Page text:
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Out of the Blue: Eyre Peninsula’s stunning and secret transformation into a world-class holiday haven


Little bits of news have filtered through to the city about the wonders of Eyre Peninsula (mostly rave reviews for shark cage diving), but the full breadth of the region’s transformation remains unexplored by most South Australians.

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For those who dare to discover, the former primary production centre is ready to share its world-class produce, wildlife, and natural environment through once-in-a-lifetime experiences – from fine-dining meals made by award-winning chefs, to crafty cocktails and coffee, eco-friendly luxury accommodation, and up-close encounters with some of the ocean’s most adorable animals.

Love local, eat well

Before he began work at Port Lincoln’s The Line and Label restaurant in 2017, chef Josh Harris was based in Brisbane – collaborating with celebrity chef Pete Evans.

But he chose to leave city life behind and shift his family and life to the Eyre Peninsula.

“The number one drawcard was the produce,” he says. “Being the seafood capital of Australian and one of the seafood capitals of the world, the produce is second to none.”

A year and several accolades and awards later, Josh’s gamble is paying off.

Located just outside the township of Port Lincoln, The Line and Label is a full service fine-dining restaurant. It represents the Eyre’s emerging high-quality, locally-focused hospitality scene, and locals and travelers alike are lauding the venue as one of SA’s not-to-be-missed culinary highlights.

In the kitchen, Josh is turning produce freshly plucked from the farm or the sea into specialty dishes like ‘Snout of Ocean Jacket’ – a unique dish that sees diners eating the delicate and delicious cheek meat from the fish’s head, an experience which has earned glowing praise from food critics.

The food, of course, is central to a good meal at any restaurant. But restaurant general manager Diana Williams says it is not just the quality of local ingredients that make The Line and Label special.

“To be able to sit and look out over the vines, look out over Boston Bay, and see the chef’s gardens – you feel like you’re really in the country, and then you glimpse the ocean,” she says.

“Between the food and the setting, it really is like nowhere else in the world.”

Those looking to discover the Eyre Peninsula through their taste buds will find that The Line and Label is only the start of a journey that can satisfy their curiosity (and their stomachs) with everything from local beer to lovingly-crafted coffee.

Credit: Robert Lang ©Line and Label / Teak Corp

Beer Garden Brewing capitalises on the region’s status as a high-quality grain producer – using local barley and wheat to make that most desirable of grain products, craft beer (although bread is a close contender).

Janie and Mark Butterworth started the brewery in Port Lincoln in 2016, and its popularity has been assured by the beer awards on the walls and the smiles on the faces of drinkers seated in the sun outside the taproom, which serves a rotating selection of ten house-made brews.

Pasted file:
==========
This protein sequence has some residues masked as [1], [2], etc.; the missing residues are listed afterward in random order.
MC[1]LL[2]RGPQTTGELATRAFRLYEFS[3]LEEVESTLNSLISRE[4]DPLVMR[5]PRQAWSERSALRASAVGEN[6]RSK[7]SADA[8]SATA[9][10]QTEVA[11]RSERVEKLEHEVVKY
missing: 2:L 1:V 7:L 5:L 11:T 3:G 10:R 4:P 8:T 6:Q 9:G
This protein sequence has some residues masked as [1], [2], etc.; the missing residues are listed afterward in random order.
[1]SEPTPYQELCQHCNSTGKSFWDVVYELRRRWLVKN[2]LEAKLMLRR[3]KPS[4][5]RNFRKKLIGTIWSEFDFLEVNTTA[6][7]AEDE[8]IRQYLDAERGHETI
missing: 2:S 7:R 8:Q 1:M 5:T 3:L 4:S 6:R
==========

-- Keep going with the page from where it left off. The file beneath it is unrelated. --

The brewery is a must-do for craft beer enthusiasts, turning out things like coffee stouts and hop-heavy IPAs, and its equally enticing for everyone else with options such as the milder Eyre Peninsula Ale, made in the style of a pale ale, as well as wine, ciders, and a grazing menu with a local produce focus.

Eyre Peninsula Ale

Unusually, the brewery also serves excellent coffee, but given independent coffee roaster – Eyre Roasted – is also located onsite, perhaps it’s no surprise. Eyre Roasted supply far and wide across the Peninsula, with their growth fueled by demand for a flat white that tastes as good as anything served in a Melbourne laneway.

One of their major accounts is Port Lincoln café The Rogue and Rascal. Sat right on the Esplanade, Jemma Schilling and Elouise Dukalskis’ venue has the aesthetic to match their on-point coffee – with chic design elements like exposed copper piping and restored wood floors sitting comfortably with the view out across the ocean.

The R&R breakfast and lunch menu doubles as a tasting tour of some of the Eyre’s best producers – from The Fresh Fish Place to Boston Bay Smallgoods. And it’s not just daytime adventurers who are rewarded here, those exploring after the sun sets and The Rogue and Rascal closes will find And the Rebel – a wine and cocktail bar – upstairs, serving delicious food alongside their delicious booze. An evening spent here sitting on the balcony, watching the ocean, and sipping on a negroni is a secret pleasure that so far remains undiscovered by most South Australians.

Excellent ethics, excellent experiences

The Eyre Peninsula’s hospo industry is not alone in its coming of age.

Across the region, a host of entrepreneurs have realised that what they’ve got is what the world wants. Not only are they creating excellent experiences that are just waiting to be uncovered, they’re also doing it sustainably – mindful that they should be enjoyed for generations to come.